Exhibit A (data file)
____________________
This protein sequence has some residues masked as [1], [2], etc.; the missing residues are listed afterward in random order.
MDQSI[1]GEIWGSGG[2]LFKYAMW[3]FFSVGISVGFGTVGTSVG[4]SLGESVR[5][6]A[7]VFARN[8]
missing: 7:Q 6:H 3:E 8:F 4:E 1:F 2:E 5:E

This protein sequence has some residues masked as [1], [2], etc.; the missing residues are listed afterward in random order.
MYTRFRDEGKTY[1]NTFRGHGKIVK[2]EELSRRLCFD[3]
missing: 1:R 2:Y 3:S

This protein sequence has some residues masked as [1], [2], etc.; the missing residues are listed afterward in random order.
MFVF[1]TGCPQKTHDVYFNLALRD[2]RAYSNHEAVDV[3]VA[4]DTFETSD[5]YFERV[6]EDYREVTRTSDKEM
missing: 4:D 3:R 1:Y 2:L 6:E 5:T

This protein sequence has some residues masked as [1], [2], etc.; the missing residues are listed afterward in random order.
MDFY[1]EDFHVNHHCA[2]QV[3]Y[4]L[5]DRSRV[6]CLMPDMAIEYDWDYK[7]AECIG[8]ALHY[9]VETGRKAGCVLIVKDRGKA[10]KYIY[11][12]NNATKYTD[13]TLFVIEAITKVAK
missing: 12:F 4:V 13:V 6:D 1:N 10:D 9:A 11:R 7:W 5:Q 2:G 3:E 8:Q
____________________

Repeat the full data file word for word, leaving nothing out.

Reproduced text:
This protein sequence has some residues masked as [1], [2], etc.; the missing residues are listed afterward in random order.
MDQSI[1]GEIWGSGG[2]LFKYAMW[3]FFSVGISVGFGTVGTSVG[4]SLGESVR[5][6]A[7]VFARN[8]
missing: 7:Q 6:H 3:E 8:F 4:E 1:F 2:E 5:E

This protein sequence has some residues masked as [1], [2], etc.; the missing residues are listed afterward in random order.
MYTRFRDEGKTY[1]NTFRGHGKIVK[2]EELSRRLCFD[3]
missing: 1:R 2:Y 3:S

This protein sequence has some residues masked as [1], [2], etc.; the missing residues are listed afterward in random order.
MFVF[1]TGCPQKTHDVYFNLALRD[2]RAYSNHEAVDV[3]VA[4]DTFETSD[5]YFERV[6]EDYREVTRTSDKEM
missing: 4:D 3:R 1:Y 2:L 6:E 5:T

This protein sequence has some residues masked as [1], [2], etc.; the missing residues are listed afterward in random order.
MDFY[1]EDFHVNHHCA[2]QV[3]Y[4]L[5]DRSRV[6]CLMPDMAIEYDWDYK[7]AECIG[8]ALHY[9]VETGRKAGCVLIVKDRGKA[10]KYIY[11][12]NNATKYTD[13]TLFVIEAITKVAK
missing: 12:F 4:V 13:V 6:D 1:N 10:D 9:A 11:R 7:W 5:Q 2:G 3:E 8:Q